Tacoma is finally getting the media recognition it deserves! After years of being forgotten in the shadow of Seattle, we now have our very own TV show called “Tacoma FD.” Unfortunately, it’s not even filmed here — it’s just loosely based on the 253.
The “Tacoma FD” pilot premiered on March 28 on truTV, created by and starring Kevin Hefferman and Steve Lemme — founding members of the Broken Lizard troupe, who are also well-known for the cult classic comedy “Super Troopers.”
This new comedy series revolves around the Tacoma fire department, where the premise is mostly just firefighters goofing around rather than doing their jobs. However, we can’t really blame them — for a city that’s always raining, it’s hard for these guys to do their job when there really isn’t anything that requires the fire department.
Because of their lack of work, the firefighters are pretty much left to entertain themselves with creative competitions among each other. When these guys actually are called upon for help — such as saving a kid from a well — they still do the bare minimum work required. While “Tacoma FD” delivers a somewhat raunchy tone — with jokes that involve drugs, rebellious kids, and the occasional “b-word” — it’s nothing too bad that your kids haven’t already heard from you, your family or friends.
Because the show’s the target audience is seemingly for middle-aged adults, there’s not much that will catch the attention of Millennials and Generation Z’s. Even the jokes and pranks that these guys do are geared for the older generations — nothing extreme or funny in the sense of 2019 humor.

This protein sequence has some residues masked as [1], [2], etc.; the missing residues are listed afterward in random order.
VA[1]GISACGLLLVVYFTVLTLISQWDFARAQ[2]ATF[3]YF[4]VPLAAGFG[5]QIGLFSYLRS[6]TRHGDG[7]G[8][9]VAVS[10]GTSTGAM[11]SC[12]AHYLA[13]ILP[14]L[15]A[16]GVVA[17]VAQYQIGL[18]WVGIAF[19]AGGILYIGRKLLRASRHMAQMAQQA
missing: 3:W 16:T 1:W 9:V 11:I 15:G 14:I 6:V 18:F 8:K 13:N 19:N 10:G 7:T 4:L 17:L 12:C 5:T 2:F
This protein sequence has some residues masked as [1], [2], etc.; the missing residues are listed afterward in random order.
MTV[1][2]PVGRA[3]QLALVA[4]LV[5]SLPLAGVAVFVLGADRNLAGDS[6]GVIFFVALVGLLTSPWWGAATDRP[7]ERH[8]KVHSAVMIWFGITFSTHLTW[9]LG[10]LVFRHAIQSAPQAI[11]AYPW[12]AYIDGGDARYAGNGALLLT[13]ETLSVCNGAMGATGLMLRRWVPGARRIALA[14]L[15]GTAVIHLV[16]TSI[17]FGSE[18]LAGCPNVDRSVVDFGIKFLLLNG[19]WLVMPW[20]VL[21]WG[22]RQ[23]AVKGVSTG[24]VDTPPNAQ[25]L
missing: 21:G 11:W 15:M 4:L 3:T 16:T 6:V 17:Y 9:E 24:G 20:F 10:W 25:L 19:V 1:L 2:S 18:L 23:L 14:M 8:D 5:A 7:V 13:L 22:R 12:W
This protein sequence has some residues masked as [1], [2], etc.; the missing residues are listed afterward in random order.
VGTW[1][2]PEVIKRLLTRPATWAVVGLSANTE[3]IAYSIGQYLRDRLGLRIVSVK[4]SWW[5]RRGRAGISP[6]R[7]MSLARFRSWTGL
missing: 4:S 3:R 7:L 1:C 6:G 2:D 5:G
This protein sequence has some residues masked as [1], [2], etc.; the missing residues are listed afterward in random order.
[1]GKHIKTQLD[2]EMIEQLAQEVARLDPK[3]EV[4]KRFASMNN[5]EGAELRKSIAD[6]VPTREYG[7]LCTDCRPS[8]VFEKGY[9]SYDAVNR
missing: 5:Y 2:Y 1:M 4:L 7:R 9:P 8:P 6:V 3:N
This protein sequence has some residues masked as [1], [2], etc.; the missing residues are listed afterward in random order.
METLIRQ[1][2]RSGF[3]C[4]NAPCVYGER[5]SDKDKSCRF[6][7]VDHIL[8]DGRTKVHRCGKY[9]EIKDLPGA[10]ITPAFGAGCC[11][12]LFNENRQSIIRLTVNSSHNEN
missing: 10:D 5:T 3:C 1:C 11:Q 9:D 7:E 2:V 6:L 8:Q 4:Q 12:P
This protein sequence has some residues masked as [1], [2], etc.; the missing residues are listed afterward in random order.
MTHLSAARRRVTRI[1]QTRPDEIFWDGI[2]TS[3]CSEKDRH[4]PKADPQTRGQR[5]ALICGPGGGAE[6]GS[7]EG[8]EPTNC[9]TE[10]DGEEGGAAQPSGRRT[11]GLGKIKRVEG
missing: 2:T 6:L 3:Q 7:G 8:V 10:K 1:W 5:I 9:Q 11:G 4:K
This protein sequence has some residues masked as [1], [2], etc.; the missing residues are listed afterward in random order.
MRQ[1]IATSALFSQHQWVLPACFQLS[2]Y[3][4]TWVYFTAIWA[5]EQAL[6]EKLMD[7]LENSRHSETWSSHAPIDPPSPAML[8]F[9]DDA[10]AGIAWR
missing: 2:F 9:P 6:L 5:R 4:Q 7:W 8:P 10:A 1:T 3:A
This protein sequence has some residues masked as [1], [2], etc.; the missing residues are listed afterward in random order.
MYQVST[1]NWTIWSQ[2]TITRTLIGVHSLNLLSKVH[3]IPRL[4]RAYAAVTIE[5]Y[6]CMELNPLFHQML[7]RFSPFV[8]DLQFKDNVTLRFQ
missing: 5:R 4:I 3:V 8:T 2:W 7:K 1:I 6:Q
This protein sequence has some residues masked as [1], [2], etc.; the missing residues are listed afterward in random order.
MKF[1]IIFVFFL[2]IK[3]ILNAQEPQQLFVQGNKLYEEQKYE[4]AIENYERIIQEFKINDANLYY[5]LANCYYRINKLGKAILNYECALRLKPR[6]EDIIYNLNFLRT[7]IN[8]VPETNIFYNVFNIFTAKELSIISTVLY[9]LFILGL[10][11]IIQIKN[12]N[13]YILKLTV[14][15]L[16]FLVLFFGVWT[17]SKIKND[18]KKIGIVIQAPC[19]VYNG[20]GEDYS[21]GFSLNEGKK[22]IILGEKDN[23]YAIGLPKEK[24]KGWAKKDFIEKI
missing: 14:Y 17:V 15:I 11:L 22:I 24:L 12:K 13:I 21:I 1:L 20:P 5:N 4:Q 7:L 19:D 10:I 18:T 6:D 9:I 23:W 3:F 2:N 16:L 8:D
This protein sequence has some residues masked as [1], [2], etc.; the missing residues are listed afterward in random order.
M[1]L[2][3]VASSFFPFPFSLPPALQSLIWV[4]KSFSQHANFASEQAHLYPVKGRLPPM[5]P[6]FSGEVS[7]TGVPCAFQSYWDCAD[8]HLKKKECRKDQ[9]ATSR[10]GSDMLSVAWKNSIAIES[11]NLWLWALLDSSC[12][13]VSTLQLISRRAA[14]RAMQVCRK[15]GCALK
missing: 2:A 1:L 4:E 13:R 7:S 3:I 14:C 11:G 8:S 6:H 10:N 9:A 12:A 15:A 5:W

“Tacoma FD” is an average sitcom that’s full of comedic beats and bass-drops to let you know when you should be laughing. The show is overlit and the mise-en-scene doesn’t fit the Tacoma aesthetic. Slapping a framed photo of the glass museum and the Tacoma bridge on the fire department’s wall isn’t quite the best way to properly present Tacoma.
The one aspect of the series that these guys got right is the unpredictable weather that our state is famously known for. It can rain the whole morning and next thing you know, bright and sunny by lunchtime. But even then the emphasis on the weather is already played out too much in the show.
If “Tacoma FD” wants to capture a more diverse audience while paying proper homage to the city of Tacoma, then it’s going to require hiring a writer who actually knows Tacoma. Someone who will pitch all the nitty-gritty things our city is infamously known for, such as the “Tacoma Aroma,” the gentrification of Hilltop, the constant car burglaries and even the long overdue I-5 project.
Overall, “Tacoma FD” lacks uniqueness — it’s packed with lots of generic riffs, but still watchable due to the likable cast. This series could definitely use some more spark that captures the reality of our city, but it’s also just the pilot. So, “Tacoma FD,” let’s see what else you have in store for season one. Because the city of Tacoma is waiting.